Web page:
The New York Real Estate Journal
March 12, 2013
By Nicholas Petragnani, The Community Preservation Corporation
Across New York state, new and strategic housing investments that focus on historic revitalization have spurred advanced downtown infrastructures. Downtown districts in cities like Syracuse, Buffalo, and Rochester are on the rise and experiencing a rebirth, reminiscent of their prime at the turn of the twentieth century.
In the early 1900s, Syracuse, Buffalo, and Rochester were renowned for their vibrant communities, architecturally innovative buildings, and economic prosperity due to prosperous manufacturing companies, such as Carrier Corp. Kodak, and Bethlehem Steel.
The rise of suburbia after World War II caused the decline of these upstate downtowns, as cars became the preferred mode of transportation and suburban life became a nationwide trend. With the advent of shopping malls, downtown business districts became obsolete-strewn with vacant storefronts, empty lots and unused buildings, attractive to neither businesses nor residents.
Thankfully, the rich history and abundant potential of these upstate cities has not been forgotten. In early 2000, local governments recognized the growing need to revitalize their Main Streets to keep local economies viable. Entities within the City of Syracuse recognized the value of utilizing innovative funding sources, such as the New York State Common Retirement Fund, and private-public partnerships with critical nonprofit organizations, such as The Community Preservation Corporation (CPC), a non-profit mortgage lender in NYS, to help restore upstate downtowns as the bustling and vivacious cities they were once renowned to be.
The shared vision of public-private collaborations was two-fold: historic revitalization combined with smart growth. It became apparent that preserving the fabric of a community was key to bringing downtowns back, while also recognizing that sprawl hurts both the environment and local economies. Partners realized that by reinvesting in these downtown areas and restoring their status as desirable locations to live, shop, work, and play-all within a walkable area-they could simultaneously reduce a city's carbon footprint and enable its residents to enjoy cultural and economic growth in a vibrant downtown.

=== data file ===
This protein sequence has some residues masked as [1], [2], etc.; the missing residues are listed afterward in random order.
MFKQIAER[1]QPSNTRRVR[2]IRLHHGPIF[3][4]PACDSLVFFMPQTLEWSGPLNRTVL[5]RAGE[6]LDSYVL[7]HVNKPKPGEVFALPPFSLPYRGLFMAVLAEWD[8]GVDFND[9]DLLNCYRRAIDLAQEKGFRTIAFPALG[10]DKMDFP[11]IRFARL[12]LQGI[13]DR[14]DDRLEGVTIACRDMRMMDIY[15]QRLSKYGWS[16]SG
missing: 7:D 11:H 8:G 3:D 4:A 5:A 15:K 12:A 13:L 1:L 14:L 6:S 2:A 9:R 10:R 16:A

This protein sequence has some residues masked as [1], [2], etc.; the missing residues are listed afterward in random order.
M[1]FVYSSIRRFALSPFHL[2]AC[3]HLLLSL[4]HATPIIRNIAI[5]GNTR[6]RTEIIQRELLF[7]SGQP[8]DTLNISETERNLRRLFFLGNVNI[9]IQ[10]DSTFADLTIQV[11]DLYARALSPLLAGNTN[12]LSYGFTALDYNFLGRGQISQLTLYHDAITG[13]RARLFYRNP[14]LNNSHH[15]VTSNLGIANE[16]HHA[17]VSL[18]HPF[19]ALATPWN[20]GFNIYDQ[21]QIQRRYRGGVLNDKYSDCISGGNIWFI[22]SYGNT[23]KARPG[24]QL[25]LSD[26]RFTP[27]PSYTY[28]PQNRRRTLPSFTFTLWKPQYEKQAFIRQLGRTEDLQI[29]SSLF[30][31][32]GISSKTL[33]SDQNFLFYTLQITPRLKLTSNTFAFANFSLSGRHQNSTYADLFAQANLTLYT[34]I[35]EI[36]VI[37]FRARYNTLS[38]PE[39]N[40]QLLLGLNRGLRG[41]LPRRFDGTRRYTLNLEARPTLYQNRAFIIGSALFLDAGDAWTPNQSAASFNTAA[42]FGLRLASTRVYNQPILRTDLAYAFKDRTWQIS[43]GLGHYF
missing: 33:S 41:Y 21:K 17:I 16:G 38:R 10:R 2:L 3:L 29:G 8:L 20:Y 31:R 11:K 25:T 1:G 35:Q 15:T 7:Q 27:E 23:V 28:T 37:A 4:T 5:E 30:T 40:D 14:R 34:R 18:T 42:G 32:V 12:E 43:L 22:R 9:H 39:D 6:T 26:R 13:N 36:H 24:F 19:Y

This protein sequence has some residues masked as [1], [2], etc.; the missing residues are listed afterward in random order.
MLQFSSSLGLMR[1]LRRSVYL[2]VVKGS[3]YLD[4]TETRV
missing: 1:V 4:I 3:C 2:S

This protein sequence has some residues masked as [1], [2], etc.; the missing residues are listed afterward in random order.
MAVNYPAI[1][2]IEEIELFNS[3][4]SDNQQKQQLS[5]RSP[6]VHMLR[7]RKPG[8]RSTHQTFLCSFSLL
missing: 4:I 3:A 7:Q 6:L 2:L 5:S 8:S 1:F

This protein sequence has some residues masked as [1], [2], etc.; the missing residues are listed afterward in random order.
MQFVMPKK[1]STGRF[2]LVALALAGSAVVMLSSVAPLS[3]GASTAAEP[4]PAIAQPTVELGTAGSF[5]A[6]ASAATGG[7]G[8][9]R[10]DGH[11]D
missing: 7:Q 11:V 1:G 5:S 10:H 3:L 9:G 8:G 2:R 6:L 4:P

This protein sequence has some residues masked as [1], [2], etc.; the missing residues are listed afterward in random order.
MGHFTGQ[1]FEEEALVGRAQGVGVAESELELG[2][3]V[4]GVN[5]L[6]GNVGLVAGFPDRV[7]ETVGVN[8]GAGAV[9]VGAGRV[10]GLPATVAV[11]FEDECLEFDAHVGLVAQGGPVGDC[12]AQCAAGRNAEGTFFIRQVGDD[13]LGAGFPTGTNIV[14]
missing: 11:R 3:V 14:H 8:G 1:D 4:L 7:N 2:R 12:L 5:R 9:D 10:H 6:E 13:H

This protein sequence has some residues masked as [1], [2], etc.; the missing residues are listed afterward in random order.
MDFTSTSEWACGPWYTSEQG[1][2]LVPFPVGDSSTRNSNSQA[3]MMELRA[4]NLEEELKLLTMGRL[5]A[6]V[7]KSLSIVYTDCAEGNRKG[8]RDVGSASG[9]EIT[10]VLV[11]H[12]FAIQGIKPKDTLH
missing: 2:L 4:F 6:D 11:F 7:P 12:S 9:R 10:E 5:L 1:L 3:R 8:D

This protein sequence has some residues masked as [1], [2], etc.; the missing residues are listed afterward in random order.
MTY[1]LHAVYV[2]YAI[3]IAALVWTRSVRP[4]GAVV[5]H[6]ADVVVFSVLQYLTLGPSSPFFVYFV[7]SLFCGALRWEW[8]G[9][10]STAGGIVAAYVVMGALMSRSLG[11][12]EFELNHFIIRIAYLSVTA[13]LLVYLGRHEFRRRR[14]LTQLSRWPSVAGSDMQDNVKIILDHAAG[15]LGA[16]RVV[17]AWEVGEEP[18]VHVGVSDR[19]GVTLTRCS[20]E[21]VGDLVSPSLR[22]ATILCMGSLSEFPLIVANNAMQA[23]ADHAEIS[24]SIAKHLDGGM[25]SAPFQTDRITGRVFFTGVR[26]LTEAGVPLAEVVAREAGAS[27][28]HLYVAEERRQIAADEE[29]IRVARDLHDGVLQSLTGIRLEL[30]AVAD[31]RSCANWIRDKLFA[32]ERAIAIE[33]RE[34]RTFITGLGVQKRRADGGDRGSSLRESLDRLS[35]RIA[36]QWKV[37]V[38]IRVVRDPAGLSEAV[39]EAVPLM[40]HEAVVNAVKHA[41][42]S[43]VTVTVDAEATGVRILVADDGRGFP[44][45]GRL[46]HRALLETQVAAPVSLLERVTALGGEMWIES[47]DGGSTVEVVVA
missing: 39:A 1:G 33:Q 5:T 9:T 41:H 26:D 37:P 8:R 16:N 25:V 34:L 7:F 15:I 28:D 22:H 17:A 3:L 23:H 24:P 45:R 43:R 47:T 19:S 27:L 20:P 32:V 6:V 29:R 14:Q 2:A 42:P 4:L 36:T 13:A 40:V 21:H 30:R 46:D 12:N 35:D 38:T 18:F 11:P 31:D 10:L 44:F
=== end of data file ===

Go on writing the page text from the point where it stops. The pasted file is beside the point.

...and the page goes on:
One of the most important factors in the revitalization effort has been the investment in and creation of attractive housing stock in these downtowns to create density and support convenience in upstate cities. To date, CPC has invested over $690 million with more than 16,000 units in Syracuse, Rochester and Buffalo. New developments are providing quality rental housing, reestablishing these areas as desirable places to live. Examples include Syracuse's Pike Block, with 78 new market-rate units and 25,000 s/f of retail space; Rochester's 140-year old Academy Building, which is being rehabbed into 21 upscale apartments; and Buffalo's Lafayette Hotel, which is being converted from a 367-room hotel into 115 one and two-bedroom apartments.
As a result, residents, which include graduating college students who may have once left these cities for other opportunities, are choosing to stay in these newly redeveloped areas and create a new economy and desirable workforce. The downtown growth can be seen throughout the three cities: downtown Syracuse's population has increased 25% in the last ten years, downtown Rochester's population grew 11.5% between 2000 and 2010, and housing stock in downtown Buffalo has increased 19% since 2000.(According to 2010 US Census data and information provided by the Downtown Syracuse Commitee.)
As the residential community continues to grow, upstate cities are experiencing a concurrent economic resurgence and reinvention, with businesses beginning to reestablish their presence. Downtown Syracuse, for example, has added 50 retailers since 2009 and has seen several businesses move from the suburbs into downtown. Small businesses have come to play a critical role in the Main St. infrastructure, as well as new investment from national retailers, like Urban Outfitters, who recognize a new market opportunity and are helping to bring commerce back downtown.
Though historic revitalization of upstate New York's downtown districts has seen growth, there is still more to be done. Through the continued good work of public-private partnerships and a commitment to providing appealing housing in these urban areas, we can ensure the preservation of not only Main St.'s history, but also its future.
Nicholas Petragnani, Jr. is senior VP/regional director, Central & Western NY, The Community Preservation Corp., Syracuse, NY